Long Bennington

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Long Bennington
St.Swithun's church, Long Bennington, Lincs. - geograph.org.uk - 70492.jpg
Church of St Swithun, Long Bennington
Long Bennington is located in Lincolnshire
Long Bennington
Long Bennington
Location within Lincolnshire
Population2,018 (2011)
OS grid referenceSK835445
• London105 mi (169 km) S
Shire county
Sovereign stateUnited Kingdom
Post townNEWARK
Postcode districtNG23
Dialling code01400
AmbulanceEast Midlands
EU ParliamentEast Midlands
UK Parliament
List of places
52°59′29″N 0°45′27″W / 52.9913°N 0.7575°W / 52.9913; -0.7575Coordinates: 52°59′29″N 0°45′27″W / 52.9913°N 0.7575°W / 52.9913; -0.7575

Long Bennington is a linear village and civil parish in South Kesteven district of Lincolnshire, England, just off the A1 road, 7 miles (11 km) north of Grantham and 5 miles (8 km) south of Newark-on-Trent. It had a population of 2,100 in 2014,[1] which fell to 2,018 at the 2011 Census.[2]


Long Bennington Priory was an Alien house granted in 1462 to the priory of Mount Grace.[3] The village has connections with the Younghusband family, whose members include the first western man to enter Lhasa.[citation needed] Long Bennington is supposed to be the last place where King Harold of Wessex camped before the Battle of Hastings.[4]

On the morning of Friday 14 January 1966, coming back from a concert at the University of Hull, the group Manfred Mann were injured when their Ford Zodiac, driven by Anthony Hales, skidded on ice in the village. They were taken to Grantham Hospital[5]; the leader singer, Manfred Mann, had a chest injury.[6][7]


The Viking Way has passed to the south-east since 1997 to avoid a direct crossing of the A1. The River Witham runs to the east.[8] Lying beside the A1 road, the village main street was once the part of the Great North Road between London and Edinburgh.

In December 1968 a bypass was opened.[9] It was made of concrete and excessively noisy until it was resurfaced with tarmac in 2003, at a cost of £4.4 million.[10][11] West Kesteven Rural District Council did not like the ideas for the £942,000 Long Bennington bypass, calling it an absolute waste of money, and good food-producing land.

The British Frozen Food Federation[12] is based in the village. Leonardo DRS (DRS Technologies UK) have a facility in the north of the village on the Long Bennington Business Park, where they have their Air Systems EW Test business.[13]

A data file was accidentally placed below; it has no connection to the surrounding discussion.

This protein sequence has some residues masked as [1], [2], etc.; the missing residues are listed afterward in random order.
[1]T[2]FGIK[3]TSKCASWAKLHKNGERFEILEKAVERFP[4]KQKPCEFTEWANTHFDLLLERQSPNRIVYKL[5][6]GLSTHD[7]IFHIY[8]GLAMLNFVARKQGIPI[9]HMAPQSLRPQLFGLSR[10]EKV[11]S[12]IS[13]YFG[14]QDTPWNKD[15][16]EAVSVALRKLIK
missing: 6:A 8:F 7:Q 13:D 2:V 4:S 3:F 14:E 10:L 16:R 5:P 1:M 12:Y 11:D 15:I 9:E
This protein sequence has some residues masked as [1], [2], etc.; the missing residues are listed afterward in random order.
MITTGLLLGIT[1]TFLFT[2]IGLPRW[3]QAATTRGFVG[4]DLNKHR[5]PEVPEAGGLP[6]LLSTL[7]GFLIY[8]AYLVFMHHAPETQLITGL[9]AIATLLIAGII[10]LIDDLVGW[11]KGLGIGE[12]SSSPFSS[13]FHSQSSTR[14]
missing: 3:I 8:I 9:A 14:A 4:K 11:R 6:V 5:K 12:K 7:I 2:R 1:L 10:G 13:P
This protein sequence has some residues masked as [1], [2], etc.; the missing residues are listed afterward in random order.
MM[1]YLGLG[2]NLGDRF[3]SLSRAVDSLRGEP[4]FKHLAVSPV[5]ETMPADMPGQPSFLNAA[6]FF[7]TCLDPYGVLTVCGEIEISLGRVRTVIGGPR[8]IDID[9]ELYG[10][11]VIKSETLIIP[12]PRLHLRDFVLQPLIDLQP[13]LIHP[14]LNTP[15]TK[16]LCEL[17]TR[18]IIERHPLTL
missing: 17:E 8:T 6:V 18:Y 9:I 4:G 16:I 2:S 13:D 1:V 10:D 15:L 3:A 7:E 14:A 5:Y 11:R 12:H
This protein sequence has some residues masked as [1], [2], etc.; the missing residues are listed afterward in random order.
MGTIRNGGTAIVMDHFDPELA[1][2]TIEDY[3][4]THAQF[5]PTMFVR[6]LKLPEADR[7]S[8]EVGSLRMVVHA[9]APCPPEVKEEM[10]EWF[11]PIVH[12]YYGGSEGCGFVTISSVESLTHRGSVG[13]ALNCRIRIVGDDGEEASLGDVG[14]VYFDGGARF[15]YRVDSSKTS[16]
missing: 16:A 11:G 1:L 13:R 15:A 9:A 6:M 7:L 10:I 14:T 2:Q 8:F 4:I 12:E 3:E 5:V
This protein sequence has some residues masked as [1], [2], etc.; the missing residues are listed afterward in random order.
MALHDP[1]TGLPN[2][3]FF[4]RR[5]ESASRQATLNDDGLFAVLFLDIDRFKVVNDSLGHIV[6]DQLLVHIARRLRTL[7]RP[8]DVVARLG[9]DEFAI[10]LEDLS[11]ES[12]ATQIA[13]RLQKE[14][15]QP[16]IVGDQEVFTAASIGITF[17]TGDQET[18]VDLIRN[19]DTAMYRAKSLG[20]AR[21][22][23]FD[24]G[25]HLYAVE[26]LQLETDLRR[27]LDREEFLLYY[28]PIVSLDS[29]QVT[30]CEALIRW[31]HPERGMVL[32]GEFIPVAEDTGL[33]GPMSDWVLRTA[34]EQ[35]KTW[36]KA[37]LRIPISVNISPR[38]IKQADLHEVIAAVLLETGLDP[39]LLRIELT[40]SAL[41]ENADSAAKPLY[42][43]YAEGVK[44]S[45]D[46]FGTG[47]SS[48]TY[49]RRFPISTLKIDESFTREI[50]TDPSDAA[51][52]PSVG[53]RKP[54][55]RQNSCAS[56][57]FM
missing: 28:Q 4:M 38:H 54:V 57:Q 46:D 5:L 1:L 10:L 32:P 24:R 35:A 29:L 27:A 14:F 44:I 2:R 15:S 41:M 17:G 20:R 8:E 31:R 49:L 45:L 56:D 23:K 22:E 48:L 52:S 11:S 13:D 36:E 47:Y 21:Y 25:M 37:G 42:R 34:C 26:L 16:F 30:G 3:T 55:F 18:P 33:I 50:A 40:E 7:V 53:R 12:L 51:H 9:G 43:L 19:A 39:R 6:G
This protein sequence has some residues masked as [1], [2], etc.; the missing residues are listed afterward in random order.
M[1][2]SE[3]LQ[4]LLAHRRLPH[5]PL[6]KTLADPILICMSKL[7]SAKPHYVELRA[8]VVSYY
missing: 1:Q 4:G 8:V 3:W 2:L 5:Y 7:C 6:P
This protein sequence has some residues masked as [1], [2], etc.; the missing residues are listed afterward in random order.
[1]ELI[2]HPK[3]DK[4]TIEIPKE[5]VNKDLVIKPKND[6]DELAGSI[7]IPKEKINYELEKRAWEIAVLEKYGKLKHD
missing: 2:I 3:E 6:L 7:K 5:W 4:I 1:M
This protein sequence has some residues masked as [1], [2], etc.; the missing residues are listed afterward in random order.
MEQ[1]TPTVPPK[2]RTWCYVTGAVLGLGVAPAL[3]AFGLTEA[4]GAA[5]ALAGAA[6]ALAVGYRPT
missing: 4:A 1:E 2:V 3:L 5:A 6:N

Further south near Three Shire Oak, is the Roseland Business Park.[14] Bennington Carriages, west of the village and the bypass at Authorpe Farm, have a Royal warrant.[15]


Long Bennington has a parish council consisting of 11 councillors.[16] The village is twinned with the Normandy village of Bretteville-l'Orgueilleuse.[1] It contains a Methodist chapel, St Swithin's Anglican church, and a primary school.[17] Its public houses are the Reindeer, the Royal Oak[18] and Whittakers.[citation needed] The village has a football team and a bowls team.[17]


  1. ^ a b "Home". Long Bennington Parish Council. Retrieved 14 June 2014.
  2. ^ "Civil Parish population 2011". Neighbourhood Statistics. Office for National Statistics. Retrieved 23 May 2016.
  3. ^ Page, William, ed. (1906). A History of the County of Lincoln. 2. London: Victoria County History. p. 242.
  4. ^ Howarth, David Armine (2008). 1066: The Year of the Conquest. Paw Prints. p. 165. ISBN 9781439512425.
  5. ^ Grantham 1951-2000
  6. ^ Accident
  7. ^ Picture
  8. ^ [1]
  9. ^ "Network changes – 1960s". Readers Digest. Retrieved 1 June 2015.
  10. ^ "Concrete Roads Get The Quiet Treatment". Highways Agency. 17 October 2001. Retrieved 1 June 2015.
  11. ^ Mumby, A (7 November 2002). "Road to rue in, Letters". New Civil Engineer. EMAP. Archived from the original on 3 December 2013. Retrieved 1 June 2015.CS1 maint: BOT: original-url status unknown (link)
  12. ^ BFFF
  13. ^ DRS
  14. ^ Roseland Business Park
  15. ^ Bennington Carriages
  16. ^ "The Parish Council". Long Bennington Parish Council. Retrieved 1 June 2015.
  17. ^ a b "Clubs, Facilities & Amenities". Long Bennington Parish Council. Retrieved 1 June 2015.
  18. ^ Royal Oak.

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